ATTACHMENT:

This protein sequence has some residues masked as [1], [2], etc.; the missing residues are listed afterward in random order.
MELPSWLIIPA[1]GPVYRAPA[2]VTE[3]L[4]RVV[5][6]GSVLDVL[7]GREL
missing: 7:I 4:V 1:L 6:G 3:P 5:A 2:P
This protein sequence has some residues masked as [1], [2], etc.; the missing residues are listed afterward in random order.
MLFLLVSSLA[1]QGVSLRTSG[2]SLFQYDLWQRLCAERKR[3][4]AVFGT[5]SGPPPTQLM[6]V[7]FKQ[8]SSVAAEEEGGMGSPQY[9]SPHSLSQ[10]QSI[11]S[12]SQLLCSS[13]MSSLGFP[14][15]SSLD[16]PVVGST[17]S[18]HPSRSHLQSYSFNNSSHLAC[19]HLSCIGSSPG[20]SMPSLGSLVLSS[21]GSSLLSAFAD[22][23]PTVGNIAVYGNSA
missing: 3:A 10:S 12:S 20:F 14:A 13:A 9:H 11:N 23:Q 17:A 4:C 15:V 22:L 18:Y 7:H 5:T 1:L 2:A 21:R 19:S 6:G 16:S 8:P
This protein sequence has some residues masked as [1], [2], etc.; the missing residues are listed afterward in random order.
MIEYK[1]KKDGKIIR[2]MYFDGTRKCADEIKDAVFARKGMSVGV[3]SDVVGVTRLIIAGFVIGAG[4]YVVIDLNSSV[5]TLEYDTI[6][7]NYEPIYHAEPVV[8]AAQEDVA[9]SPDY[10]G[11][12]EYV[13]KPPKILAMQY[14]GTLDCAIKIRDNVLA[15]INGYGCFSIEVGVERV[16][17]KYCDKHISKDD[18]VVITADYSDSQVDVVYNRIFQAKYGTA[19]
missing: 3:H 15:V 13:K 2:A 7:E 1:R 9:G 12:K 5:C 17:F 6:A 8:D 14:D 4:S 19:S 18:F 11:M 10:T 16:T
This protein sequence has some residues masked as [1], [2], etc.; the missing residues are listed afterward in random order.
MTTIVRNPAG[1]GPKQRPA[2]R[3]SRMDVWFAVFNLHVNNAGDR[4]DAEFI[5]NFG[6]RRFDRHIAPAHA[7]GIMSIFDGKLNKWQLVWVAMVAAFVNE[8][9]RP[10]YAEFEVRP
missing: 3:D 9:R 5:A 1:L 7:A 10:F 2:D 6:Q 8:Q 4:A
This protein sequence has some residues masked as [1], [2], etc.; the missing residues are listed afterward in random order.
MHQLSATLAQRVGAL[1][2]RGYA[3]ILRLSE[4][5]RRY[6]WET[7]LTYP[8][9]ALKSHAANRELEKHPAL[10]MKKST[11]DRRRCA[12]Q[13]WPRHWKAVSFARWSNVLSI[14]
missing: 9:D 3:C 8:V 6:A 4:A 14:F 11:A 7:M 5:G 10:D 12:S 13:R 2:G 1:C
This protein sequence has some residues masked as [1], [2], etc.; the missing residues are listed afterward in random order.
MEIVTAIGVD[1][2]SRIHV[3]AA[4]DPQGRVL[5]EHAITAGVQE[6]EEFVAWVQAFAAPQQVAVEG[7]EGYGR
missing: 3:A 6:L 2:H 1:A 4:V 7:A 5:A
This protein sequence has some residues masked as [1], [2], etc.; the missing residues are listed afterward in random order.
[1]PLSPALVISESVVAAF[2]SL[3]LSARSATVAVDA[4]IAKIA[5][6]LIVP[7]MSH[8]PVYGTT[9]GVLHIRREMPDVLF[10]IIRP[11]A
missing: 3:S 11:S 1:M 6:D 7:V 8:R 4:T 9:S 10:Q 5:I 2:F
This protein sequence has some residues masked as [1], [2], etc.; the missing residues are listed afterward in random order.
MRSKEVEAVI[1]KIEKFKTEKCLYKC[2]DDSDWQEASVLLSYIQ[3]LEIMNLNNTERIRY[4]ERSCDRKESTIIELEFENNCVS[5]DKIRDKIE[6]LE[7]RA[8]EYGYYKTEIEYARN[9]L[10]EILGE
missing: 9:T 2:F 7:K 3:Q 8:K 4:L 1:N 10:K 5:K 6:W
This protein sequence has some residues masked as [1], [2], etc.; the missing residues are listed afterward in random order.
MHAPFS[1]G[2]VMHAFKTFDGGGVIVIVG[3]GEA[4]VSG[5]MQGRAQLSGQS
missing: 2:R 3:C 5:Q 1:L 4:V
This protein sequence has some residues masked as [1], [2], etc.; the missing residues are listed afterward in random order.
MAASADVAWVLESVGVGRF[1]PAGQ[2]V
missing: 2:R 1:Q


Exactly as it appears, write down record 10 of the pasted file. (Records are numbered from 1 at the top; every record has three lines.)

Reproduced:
This protein sequence has some residues masked as [1], [2], etc.; the missing residues are listed afterward in random order.
MAASADVAWVLESVGVGRF[1]PAGQ[2]V
missing: 2:R 1:Q